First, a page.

Sumeet, Hesam
Tue, Oct 17 Reading:  Safe Learning and Control Mingyu, Lin, Maxime, Hans
Thu, Oct 19 Reading:  Adversarial Neural Networks Nipun, Kyle, Shane, Pengda
Tue, Oct 24 Reading:  Models of Cognition Project Proposal Reports Due
  • Probabilistic Models of Cognition: Conceptual Foundations. Chater, et al. (2006).
  • Probabilistic Models of Cognition: Exploring representations and inductive biases. Griffiths, et al. (2010).
  • Helping People Make Better Decisions Using Optimal Gamification. Lieder, et al. (2016).
  • A Reward Shaping Method for Promoting Metacognitive Learning. Lider, et al. (2016).
  • Prospect Theory. Kahneman and Tversky. (1979).
Sharon, Chelsea, Yuhang, Pengda
Thu, Oct 26 Project Proposal Presentations
Tue, Oct 31 Reading:  Learning from Demonstration
  • Maximum Margin Planning. Ratliff, et al. (2006).
  • Maximum Entropy IRL. Ziebart, et al. (2010).
  • Movement Primitives via Optimization. Dragan, et al. (2015).
  • Active Preference-Based Learning of Reward Functions. Sadigh, et al.(2017).
Karen, Hesam, Shane, Sumeet
Thu, Nov 02 Reading:  Learning from Demonstration
  • Socially Compliant Mobile Robot Navigation via IRL. Kretzschmar, et al. (2016).
  • Predicting Human Reaching Motion in Collaborative Tasks using Inverse Optimal Control and Iterative re-planning. Mainprice, et al. (2015).
  • Trajectories and Keyframes for Kinesthetic Teaching. Akgun, et al. (2012).
  • Designing Robot Learners that Ask Good Questions. Cakmak, et al. (2012).
  • Using perspective taking to learn from ambiguous demonstrations. Breazeal, et al. (2012).
  • Understanding Intentions of Others. Meltzoff, et al. (1995).
  • Infant Imitation After a 1-Week Delay. Meltzoff, et al. (1988).
  • Rational Imitation in Preverbal Infants. Gergely, et al. (2002).
Yuhang, Gleb, Hans, Sharon
Tue, Nov 07 Reading:  Intent Inference
  • Planning Based Prediction for Pedestrians. Ziebart, et al. (2009).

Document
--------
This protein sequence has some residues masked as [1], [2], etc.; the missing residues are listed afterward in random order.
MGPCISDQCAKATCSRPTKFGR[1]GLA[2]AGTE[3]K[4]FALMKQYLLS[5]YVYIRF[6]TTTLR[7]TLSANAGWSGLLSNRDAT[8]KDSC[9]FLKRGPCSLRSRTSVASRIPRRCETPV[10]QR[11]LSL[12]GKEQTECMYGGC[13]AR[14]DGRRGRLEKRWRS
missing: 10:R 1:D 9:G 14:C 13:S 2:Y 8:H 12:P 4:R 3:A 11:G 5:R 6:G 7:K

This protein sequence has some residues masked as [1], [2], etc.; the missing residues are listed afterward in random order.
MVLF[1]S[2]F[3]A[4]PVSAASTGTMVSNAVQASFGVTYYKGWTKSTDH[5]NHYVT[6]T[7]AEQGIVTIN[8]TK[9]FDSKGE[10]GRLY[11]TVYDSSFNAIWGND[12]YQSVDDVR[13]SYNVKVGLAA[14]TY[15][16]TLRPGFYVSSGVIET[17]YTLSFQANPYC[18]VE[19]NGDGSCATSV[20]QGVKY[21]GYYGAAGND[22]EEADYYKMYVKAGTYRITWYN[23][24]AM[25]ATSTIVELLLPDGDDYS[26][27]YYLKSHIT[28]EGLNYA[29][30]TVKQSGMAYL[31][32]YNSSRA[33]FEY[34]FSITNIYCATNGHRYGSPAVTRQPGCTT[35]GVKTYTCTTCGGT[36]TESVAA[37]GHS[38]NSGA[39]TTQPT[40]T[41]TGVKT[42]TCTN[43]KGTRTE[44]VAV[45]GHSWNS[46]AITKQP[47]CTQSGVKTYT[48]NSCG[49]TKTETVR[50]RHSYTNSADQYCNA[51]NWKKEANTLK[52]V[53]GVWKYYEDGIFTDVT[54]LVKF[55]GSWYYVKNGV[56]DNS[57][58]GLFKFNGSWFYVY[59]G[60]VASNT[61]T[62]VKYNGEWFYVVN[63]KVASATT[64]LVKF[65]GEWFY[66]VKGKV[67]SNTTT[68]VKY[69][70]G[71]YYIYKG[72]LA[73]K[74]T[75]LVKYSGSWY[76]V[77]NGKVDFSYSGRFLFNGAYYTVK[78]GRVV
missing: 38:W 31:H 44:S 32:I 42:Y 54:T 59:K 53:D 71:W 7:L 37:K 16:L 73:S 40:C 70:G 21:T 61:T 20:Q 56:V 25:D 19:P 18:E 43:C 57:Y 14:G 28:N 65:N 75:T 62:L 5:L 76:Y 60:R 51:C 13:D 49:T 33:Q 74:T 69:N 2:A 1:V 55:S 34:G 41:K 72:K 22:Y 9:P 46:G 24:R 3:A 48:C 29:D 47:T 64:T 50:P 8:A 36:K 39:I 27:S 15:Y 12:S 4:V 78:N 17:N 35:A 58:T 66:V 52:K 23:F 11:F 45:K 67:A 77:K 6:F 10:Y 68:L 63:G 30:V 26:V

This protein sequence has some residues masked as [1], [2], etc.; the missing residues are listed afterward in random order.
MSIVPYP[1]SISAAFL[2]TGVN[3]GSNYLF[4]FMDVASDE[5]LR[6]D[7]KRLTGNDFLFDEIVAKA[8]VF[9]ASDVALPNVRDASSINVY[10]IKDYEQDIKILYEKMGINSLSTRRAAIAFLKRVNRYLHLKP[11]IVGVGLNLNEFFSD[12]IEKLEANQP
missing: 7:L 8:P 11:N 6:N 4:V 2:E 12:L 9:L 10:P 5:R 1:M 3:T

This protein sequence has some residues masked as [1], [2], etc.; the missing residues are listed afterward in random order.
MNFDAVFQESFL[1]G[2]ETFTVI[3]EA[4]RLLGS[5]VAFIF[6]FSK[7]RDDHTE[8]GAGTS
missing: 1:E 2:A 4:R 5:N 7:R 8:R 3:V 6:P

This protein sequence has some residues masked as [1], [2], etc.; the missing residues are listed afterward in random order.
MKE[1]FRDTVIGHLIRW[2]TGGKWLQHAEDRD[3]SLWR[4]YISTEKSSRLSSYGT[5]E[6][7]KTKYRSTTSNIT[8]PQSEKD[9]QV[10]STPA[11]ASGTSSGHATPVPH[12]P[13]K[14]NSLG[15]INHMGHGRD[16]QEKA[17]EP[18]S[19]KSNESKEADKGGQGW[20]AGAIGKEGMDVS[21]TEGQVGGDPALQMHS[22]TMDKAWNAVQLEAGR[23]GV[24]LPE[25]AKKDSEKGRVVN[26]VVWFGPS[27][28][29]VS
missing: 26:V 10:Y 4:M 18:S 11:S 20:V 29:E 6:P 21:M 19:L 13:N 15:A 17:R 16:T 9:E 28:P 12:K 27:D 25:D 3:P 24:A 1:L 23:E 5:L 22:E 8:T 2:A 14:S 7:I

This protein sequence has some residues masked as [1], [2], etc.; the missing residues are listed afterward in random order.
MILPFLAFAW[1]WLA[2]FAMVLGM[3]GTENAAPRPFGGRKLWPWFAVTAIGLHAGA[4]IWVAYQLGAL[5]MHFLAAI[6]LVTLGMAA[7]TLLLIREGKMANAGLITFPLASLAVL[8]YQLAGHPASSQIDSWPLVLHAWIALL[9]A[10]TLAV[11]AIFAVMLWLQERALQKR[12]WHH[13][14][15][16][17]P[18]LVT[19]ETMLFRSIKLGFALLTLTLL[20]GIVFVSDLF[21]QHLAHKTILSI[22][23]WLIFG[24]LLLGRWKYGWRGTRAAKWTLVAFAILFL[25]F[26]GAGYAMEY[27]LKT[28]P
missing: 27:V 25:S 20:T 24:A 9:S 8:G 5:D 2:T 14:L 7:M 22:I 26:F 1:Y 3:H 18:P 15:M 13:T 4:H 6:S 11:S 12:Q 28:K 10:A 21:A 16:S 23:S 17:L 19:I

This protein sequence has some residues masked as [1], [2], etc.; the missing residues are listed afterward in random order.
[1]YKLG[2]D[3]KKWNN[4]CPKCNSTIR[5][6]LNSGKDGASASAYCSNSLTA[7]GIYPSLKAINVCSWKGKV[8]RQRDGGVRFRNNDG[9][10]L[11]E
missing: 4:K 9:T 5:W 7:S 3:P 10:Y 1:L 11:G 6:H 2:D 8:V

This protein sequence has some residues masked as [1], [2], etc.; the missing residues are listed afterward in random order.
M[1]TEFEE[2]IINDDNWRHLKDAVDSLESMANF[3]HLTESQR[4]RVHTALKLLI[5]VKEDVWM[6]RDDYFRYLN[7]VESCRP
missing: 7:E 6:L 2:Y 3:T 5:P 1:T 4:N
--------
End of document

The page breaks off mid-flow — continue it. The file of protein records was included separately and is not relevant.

• Goal Inference as Inverse Planning. Baker, et al. (2007).
  • Intention-Aware Motion Planning. Bandyopadhyay, et al. (2013).
  • Shared Autonomy via Hindsight Optimization. Javdani, et al. (2015).
Vikranth, Pengda, Haruki, Maxime
Thu, Nov 09 Lecture:  Experimental Design Project Milestone Reviews Due
Tue, Nov 14 Guest Lecture:  Mo Chen
Thu, Nov 16 Reading:  Intent Expression and Intent in HRI
  • Generating Legible Motion. Dragan, et al. (2013).
  • Manipulating Mental States through Physical Action. Gray, et al. (2014).
  • Generating Plans that Predict Themselves. Fisac, et al. (2016).
  • Expressing Thought: Improving Robot Readability with Animation Principles. Takayama, et al. (2011).
  • Anticipation in Robot Motion. Gielniak, et al. (2011).
  • Robot Navigation in Dense Human Crowds. Trautman, et al. (2013).
  • Planning for Autonomous Cars that Leverages Effects on Human Actions. Sadigh, et al. (2016).
  • Information Gathering Actions over Human Internal State. Sadigh, et al. (2016).
  • Robot Planning with Mathematical Models of Human State and Action. Dragan. (2017).
  • Formalizing Human-Robot Mutual Adaptation: A Bounded Memory Model. Nikolaidis, et al. (2016).
Gleb, Gene, Lin, Chelsea
Tue, Nov 21 Thanksgiving Break
Thu, Nov 23 Thanksgiving Break
Tue, Nov 28 Reading:  Communication and Coordination
  • Learning Behavior Styles with Inverse Reinforcement Learning. Lee, et al. (2010).
  • Asking for Help Using Inverse Semantics. Tellex, et al. (2014).
  • Knowledge and implicature: Modeling language understanding as social cognition. Goodman, et al. (2013).
  • Coordination Mechanisms in Human-Robot Collaboration. Mutlu, et al. (2013).
  • Conversational Gaze Aversion for Humanlike Robots. Andrist, et al. (2014).
  • Robot Deictics: How Gesture and Context Shape Referential Communication. Sauppé, et al. (2014).
Karen, Vikranth, Gene, Haruki
Thu, Nov 30 Reading:  Collaboration
  • Implicitly Assisting Humans to Choose Good Grasps in Robot to Human Handovers. Bestick, et al. (2016).
  • Cooperative Inverse Reinforcement Learning. Hadfield-Menell, et al. (2016).
  • Human-Robot Cross-Training. Nikolaidis, et al. (2013).
Sharon, Nipun, Mingyu, Kyle
Tue, Dec 05 Project Presentations
Thu, Dec 07 Project Presentations



Grading

Component Contribution to Grade
Final Project 50%
Student Presentations & Paper Reviews 30%
Scribing & Class Participation 20%
Total 100%

Project Grading

Component Contribution to Grade
Project Proposal Reports 5%
Project Proposal Presentations 5%
Project Milestone Reviews 10%
Project Presentation (possibly with demos) 15%
Final Project Report 15%
Total 50%

This class is partially based on the following existing courses:
Algorithmic Human-Robot Interaction (Berkeley)
Cooperative Machines (MIT)
Computer-Aided Verification (Berkeley)
Human-Robot Interaction (Georgia Tech)


    © Dorsa Sadigh 2017